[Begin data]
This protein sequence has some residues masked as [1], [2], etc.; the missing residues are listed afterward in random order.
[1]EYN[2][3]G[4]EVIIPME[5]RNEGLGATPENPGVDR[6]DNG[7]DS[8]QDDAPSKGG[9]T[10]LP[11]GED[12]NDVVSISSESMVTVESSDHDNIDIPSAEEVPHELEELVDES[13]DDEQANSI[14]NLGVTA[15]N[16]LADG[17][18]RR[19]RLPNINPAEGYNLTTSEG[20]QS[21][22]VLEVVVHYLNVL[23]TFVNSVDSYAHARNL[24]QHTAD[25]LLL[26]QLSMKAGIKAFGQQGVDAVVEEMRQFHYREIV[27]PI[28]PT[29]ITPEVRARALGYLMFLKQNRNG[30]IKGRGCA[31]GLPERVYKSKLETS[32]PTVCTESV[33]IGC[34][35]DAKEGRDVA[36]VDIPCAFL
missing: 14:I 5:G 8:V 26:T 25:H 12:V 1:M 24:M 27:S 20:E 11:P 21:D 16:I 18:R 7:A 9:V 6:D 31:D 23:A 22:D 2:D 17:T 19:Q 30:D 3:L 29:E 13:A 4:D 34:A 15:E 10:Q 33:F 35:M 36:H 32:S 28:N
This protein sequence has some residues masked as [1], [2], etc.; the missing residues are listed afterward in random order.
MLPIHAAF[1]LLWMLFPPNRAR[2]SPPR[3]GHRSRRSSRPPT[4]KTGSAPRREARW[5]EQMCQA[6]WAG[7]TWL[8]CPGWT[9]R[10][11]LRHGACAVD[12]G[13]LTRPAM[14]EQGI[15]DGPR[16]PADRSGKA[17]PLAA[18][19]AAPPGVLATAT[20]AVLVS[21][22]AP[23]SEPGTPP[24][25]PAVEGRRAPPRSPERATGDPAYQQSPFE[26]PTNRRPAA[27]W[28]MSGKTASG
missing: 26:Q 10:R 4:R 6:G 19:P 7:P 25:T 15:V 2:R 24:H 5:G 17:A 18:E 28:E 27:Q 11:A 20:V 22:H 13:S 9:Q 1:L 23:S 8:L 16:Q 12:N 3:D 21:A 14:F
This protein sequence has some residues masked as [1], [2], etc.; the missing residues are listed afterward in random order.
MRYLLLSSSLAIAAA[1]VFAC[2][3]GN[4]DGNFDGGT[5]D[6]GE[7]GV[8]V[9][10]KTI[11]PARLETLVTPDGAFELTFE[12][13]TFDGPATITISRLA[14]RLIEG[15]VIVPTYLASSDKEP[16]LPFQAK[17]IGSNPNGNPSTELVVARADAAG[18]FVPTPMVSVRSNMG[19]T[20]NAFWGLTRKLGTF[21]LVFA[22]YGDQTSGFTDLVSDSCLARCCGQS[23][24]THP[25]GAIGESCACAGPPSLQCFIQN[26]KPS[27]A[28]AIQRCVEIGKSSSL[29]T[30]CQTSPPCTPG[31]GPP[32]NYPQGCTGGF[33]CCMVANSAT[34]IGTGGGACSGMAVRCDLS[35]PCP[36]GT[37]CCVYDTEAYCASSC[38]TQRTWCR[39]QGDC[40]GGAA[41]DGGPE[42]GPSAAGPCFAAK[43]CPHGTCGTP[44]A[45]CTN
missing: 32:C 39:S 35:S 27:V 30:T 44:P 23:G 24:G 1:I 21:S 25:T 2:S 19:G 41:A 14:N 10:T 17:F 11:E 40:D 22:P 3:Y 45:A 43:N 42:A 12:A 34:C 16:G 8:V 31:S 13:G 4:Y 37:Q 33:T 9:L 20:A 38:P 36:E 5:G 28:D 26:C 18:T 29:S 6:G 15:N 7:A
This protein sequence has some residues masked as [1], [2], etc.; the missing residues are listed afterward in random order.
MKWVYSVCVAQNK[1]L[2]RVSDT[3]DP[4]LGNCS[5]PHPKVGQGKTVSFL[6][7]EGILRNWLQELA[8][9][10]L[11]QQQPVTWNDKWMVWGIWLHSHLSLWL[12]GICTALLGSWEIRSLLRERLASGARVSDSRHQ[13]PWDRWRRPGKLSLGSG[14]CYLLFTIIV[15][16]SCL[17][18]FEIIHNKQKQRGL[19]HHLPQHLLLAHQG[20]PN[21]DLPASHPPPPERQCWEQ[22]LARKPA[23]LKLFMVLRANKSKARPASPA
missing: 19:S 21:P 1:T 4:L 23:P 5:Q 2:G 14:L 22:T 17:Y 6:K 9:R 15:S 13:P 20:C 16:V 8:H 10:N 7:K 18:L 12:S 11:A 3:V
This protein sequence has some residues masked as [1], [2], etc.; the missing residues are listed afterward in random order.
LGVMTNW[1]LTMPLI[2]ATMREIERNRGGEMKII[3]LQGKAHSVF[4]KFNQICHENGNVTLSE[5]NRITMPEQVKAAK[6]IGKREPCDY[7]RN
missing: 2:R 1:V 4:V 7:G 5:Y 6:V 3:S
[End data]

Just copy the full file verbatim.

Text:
This protein sequence has some residues masked as [1], [2], etc.; the missing residues are listed afterward in random order.
[1]EYN[2][3]G[4]EVIIPME[5]RNEGLGATPENPGVDR[6]DNG[7]DS[8]QDDAPSKGG[9]T[10]LP[11]GED[12]NDVVSISSESMVTVESSDHDNIDIPSAEEVPHELEELVDES[13]DDEQANSI[14]NLGVTA[15]N[16]LADG[17][18]RR[19]RLPNINPAEGYNLTTSEG[20]QS[21][22]VLEVVVHYLNVL[23]TFVNSVDSYAHARNL[24]QHTAD[25]LLL[26]QLSMKAGIKAFGQQGVDAVVEEMRQFHYREIV[27]PI[28]PT[29]ITPEVRARALGYLMFLKQNRNG[30]IKGRGCA[31]GLPERVYKSKLETS[32]PTVCTESV[33]IGC[34][35]DAKEGRDVA[36]VDIPCAFL
missing: 14:I 5:G 8:V 26:T 25:H 12:V 1:M 24:M 27:S 20:E 11:P 21:D 16:I 18:R 7:A 9:V 6:D 31:D 23:A 22:D 2:D 17:T 19:Q 30:D 3:L 29:E 13:A 4:D 34:A 15:E 10:Q 33:F 35:M 36:H 32:S 28:N
This protein sequence has some residues masked as [1], [2], etc.; the missing residues are listed afterward in random order.
MLPIHAAF[1]LLWMLFPPNRAR[2]SPPR[3]GHRSRRSSRPPT[4]KTGSAPRREARW[5]EQMCQA[6]WAG[7]TWL[8]CPGWT[9]R[10][11]LRHGACAVD[12]G[13]LTRPAM[14]EQGI[15]DGPR[16]PADRSGKA[17]PLAA[18][19]AAPPGVLATAT[20]AVLVS[21][22]AP[23]SEPGTPP[24][25]PAVEGRRAPPRSPERATGDPAYQQSPFE[26]PTNRRPAA[27]W[28]MSGKTASG
missing: 26:Q 10:R 4:R 6:G 19:P 7:P 25:T 15:V 2:R 24:H 5:G 17:A 18:E 28:E 27:Q 11:A 20:V 22:H 13:S 9:Q 1:L 23:S 8:L 16:Q 12:N 3:D 21:A 14:F
This protein sequence has some residues masked as [1], [2], etc.; the missing residues are listed afterward in random order.
MRYLLLSSSLAIAAA[1]VFAC[2][3]GN[4]DGNFDGGT[5]D[6]GE[7]GV[8]V[9][10]KTI[11]PARLETLVTPDGAFELTFE[12][13]TFDGPATITISRLA[14]RLIEG[15]VIVPTYLASSDKEP[16]LPFQAK[17]IGSNPNGNPSTELVVARADAAG[18]FVPTPMVSVRSNMG[19]T[20]NAFWGLTRKLGTF[21]LVFA[22]YGDQTSGFTDLVSDSCLARCCGQS[23][24]THP[25]GAIGESCACAGPPSLQCFIQN[26]KPS[27]A[28]AIQRCVEIGKSSSL[29]T[30]CQTSPPCTPG[31]GPP[32]NYPQGCTGGF[33]CCMVANSAT[34]IGTGGGACSGMAVRCDLS[35]PCP[36]GT[37]CCVYDTEAYCASSC[38]TQRTWCR[39]QGDC[40]GGAA[41]DGGPE[42]GPSAAGPCFAAK[43]CPHGTCGTP[44]A[45]CTN
missing: 32:C 39:S 35:S 27:V 30:T 44:P 23:G 24:G 1:I 21:S 25:T 2:S 19:G 41:A 14:N 10:T 17:F 11:E 40:D 22:P 3:Y 45:A 43:N 42:A 12:A 34:C 16:G 8:V 31:S 13:G 4:Y 37:Q 33:T 9:L 20:A 38:P 36:E 5:G 28:D 26:C 18:T 29:S 6:G 15:N 7:A
This protein sequence has some residues masked as [1], [2], etc.; the missing residues are listed afterward in random order.
MKWVYSVCVAQNK[1]L[2]RVSDT[3]DP[4]LGNCS[5]PHPKVGQGKTVSFL[6][7]EGILRNWLQELA[8][9][10]L[11]QQQPVTWNDKWMVWGIWLHSHLSLWL[12]GICTALLGSWEIRSLLRERLASGARVSDSRHQ[13]PWDRWRRPGKLSLGSG[14]CYLLFTIIV[15][16]SCL[17][18]FEIIHNKQKQRGL[19]HHLPQHLLLAHQG[20]PN[21]DLPASHPPPPERQCWEQ[22]LARKPA[23]LKLFMVLRANKSKARPASPA
missing: 19:S 21:P 1:T 4:L 23:P 5:Q 2:G 14:L 22:T 17:Y 6:K 9:R 15:S 13:P 20:C 16:V 8:H 10:N 7:K 18:L 12:S 11:A 3:V
This protein sequence has some residues masked as [1], [2], etc.; the missing residues are listed afterward in random order.
LGVMTNW[1]LTMPLI[2]ATMREIERNRGGEMKII[3]LQGKAHSVF[4]KFNQICHENGNVTLSE[5]NRITMPEQVKAAK[6]IGKREPCDY[7]RN
missing: 2:R 1:V 4:V 7:G 5:Y 6:V 3:S